Reflecting on everything that was just discussed, a few valid criticisms of the Chinese approach come to mind. The first is that the country has practically no effective means of employing soft power and perception management except repeating the win-win slogan and defensively denying whatever claims are made against it. That has to change, and urgently, so China would do well to consider the proposal made by geopolitical analyst Adam Garrie to cooperate with Pakistan in jointly debunking the Western Mainstream Media’s weaponized disinformation about Xinjiang. If successful, then this initiative could also be expanded to include other influential countries in the Ummah such as Iran, Saudi Arabia, and Turkey. Another point is that the suspected Uighur radicals are detained against their will instead of voluntarily submitting to state-supported socio-cultural reengineering programs like billions of people do daily when they turn on their TVs.

This controversial component of the Chinese model could be partially improved upon by rolling out a trial program that incentivizes some at-risk Uighurs to voluntarily participate in these courses. They would be located in their hometowns and taught by their Muslim Uighur peers, likely program “alumni” themselves under government supervision, instead of being in a remote desert facility and taught by never-before-seen government employees who are probably more often than not atheist Han. The proposed program would logically be limited to those Uighurs who aren’t deemed to be an imminent security risk and may or may not have on-site boarding. The successful completion of these socio-cultural reengineering courses would allow the “student” to “graduate” to its second phase where they’d learn all manner of job skills and then be guaranteed employment in a Silk Road-affiliated company in order to sustain the socio-economic achievements of this program.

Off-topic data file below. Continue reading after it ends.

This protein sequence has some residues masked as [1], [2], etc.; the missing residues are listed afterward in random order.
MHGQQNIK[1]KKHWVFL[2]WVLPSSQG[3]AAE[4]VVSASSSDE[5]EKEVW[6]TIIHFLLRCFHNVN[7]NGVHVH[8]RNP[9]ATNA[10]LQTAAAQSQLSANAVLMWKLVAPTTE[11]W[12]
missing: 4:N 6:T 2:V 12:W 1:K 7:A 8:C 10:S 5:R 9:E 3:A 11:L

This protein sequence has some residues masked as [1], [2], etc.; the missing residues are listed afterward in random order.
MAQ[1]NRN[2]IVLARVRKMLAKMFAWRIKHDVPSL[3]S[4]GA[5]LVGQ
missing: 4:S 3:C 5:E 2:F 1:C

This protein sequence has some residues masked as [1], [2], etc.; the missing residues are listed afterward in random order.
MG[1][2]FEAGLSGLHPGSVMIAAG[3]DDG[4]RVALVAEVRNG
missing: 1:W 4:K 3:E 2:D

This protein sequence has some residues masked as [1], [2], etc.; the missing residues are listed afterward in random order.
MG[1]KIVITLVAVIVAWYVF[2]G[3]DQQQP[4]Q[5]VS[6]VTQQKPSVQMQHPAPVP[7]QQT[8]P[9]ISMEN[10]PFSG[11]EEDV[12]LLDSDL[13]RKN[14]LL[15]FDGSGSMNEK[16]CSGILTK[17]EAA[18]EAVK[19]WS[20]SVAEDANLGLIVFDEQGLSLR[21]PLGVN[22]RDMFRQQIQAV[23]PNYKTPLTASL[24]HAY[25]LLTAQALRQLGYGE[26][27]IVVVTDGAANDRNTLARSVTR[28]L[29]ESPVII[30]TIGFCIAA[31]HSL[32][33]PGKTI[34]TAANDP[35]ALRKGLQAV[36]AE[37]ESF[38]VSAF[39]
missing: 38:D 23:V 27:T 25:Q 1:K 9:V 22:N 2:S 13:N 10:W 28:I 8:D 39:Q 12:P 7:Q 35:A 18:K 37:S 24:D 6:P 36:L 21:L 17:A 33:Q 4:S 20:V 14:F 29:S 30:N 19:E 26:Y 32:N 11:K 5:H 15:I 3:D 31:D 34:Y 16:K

Concluding Thoughts

The Western Mainstream Media’s infowar on Xinjiang is an important part of its overall Hybrid War on BRI and builds off of the country’s opacity to concoct conspiracy theories about the communist government “forcibly secularizing” its Muslim minority in “concentration camps”. Like with all weaponized perception management campaigns, there’s a kernel of truth to it all that makes everything partially believable to the passive information consumer, but China’s failure to properly wield soft power instruments on the world stage has led to the most provocative but unverified accusations taking on a life of their own. China is indeed preemptively detaining suspected Uighur radicals and then putting them through socio-cultural re-education courses and job training programs in remote desert facilities, but it’s not forcing them to eat pork or commit other “haram” acts. Beijing’s anti-terror policies, however, could be improved upon if the country endeavors to debunk the fake news narratives about it.


By Andrew Korybko
Source: Eurasia Future